Take the following steps:
- Decide whether to use a SATA disk or not
- Procure a the parts you need
- Install an operating system
- Configure networking
We will be discussing these steps in turn.
Decide whether to use a SATA disk or not
The ESPRESSOBin board does not come with on-board persistent memory, but it gives you several options:
- Use an SD Card
- Easy to do
- SD Cards are slow and unreliable for data storage
- Use eMMC: this is a theoretical option at this time, because the ESPRESSObin is not currently sold with eMMC, although the board is ready for it
- Use an external USB disk
- Wide range of storage capacities are available
- Extra cabling that needs to be managed
- More complex setup
- Still need to boot from unreliable SD Card
- Use a hard disk or solid state disk via the ESPRESSObin’s SATA connector. Almost
all of today’s (internal) hard disks have a SATA interface
- Wide range of storage capacities are available
- The ESPRESSObin board has the same size as a 2.5in notebook drive
- More expensive
- (Somewhat) more complex to setup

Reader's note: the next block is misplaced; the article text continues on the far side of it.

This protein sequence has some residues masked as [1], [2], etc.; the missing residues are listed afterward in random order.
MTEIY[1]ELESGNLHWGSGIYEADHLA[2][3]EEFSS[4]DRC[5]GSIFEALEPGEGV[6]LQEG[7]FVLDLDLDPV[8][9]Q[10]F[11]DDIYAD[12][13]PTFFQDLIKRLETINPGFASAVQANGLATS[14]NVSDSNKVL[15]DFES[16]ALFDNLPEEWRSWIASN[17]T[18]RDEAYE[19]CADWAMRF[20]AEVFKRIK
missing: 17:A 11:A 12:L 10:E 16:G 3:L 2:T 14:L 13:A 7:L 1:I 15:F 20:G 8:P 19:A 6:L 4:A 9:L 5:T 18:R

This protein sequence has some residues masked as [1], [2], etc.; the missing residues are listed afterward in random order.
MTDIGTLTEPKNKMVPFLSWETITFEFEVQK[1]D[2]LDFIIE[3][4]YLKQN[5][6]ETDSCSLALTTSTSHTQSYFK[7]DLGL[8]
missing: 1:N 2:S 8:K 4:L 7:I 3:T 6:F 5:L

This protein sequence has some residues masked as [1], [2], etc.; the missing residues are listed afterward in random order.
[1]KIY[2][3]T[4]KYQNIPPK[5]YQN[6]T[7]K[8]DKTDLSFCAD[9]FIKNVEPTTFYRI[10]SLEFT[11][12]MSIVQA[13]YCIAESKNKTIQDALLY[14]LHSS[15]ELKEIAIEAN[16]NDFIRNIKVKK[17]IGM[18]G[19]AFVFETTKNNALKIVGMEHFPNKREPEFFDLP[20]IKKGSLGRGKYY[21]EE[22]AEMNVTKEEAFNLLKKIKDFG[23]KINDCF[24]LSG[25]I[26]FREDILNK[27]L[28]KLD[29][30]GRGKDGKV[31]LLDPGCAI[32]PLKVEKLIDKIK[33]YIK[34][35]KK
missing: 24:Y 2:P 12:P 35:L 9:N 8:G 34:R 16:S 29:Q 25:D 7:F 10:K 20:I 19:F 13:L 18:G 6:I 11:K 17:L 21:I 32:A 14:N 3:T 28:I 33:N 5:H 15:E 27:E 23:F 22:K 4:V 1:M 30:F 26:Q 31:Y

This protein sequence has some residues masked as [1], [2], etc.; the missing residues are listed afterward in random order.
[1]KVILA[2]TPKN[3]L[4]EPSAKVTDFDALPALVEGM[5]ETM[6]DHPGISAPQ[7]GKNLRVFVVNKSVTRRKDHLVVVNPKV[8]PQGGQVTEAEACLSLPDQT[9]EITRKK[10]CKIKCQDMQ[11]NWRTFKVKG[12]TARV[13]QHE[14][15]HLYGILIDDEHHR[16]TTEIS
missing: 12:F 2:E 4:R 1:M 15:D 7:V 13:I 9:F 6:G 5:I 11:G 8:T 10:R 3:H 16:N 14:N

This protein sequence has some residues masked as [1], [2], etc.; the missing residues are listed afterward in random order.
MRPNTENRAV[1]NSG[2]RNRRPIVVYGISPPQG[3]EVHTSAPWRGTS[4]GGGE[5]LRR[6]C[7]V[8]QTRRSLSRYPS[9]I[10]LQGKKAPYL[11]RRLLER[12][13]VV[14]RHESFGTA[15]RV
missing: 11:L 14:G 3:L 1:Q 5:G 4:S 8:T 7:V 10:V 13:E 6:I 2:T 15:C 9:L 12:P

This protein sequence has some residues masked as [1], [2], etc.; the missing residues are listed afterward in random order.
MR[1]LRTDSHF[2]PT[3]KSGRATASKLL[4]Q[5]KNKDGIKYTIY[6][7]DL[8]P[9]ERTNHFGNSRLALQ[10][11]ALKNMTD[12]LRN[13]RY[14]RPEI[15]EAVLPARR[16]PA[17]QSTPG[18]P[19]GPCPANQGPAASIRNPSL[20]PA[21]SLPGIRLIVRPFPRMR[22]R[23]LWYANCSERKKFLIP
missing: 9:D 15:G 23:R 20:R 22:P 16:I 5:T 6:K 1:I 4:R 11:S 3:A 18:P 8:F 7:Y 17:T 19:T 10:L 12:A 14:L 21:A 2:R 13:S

- Needs an enclosure
If you only want to use the ESPRESSObin as a router, an SD Card might be sufficient. If you want to use the ESPRESSObin as a home server and run apps, we recommend a SATA drive.
Procure a the parts you need
If you intend to use a SATA drive, you find a 3D-printable enclosure that also takes a disk and a fan at Thingiverse.
If you do not intend to use a SATA drive, you can still use the above enclosure. There is also an STL file provided by the vendor (although it does not appear to be designed for 3D printing).
- An ESPRESSObin board. Depending on RAM, Globalscale will sell it to you for $49 to $79.
- A 12V power supply for the ESPRESSObin board. Gobalscale has it at $10 (same URL)
- If you decide to use a SATA disk:
- A 2.5 inch (“notebook”) SATA hard disk or solid state disk. You can find many different choices on sites such as Amazon, Newegg or stores such as Fry’s or Microcenter. Solid state disks are more expensive, but generally faster. Choose a size that you think you won’t grow out of in the next year or two. They generally start at about $29.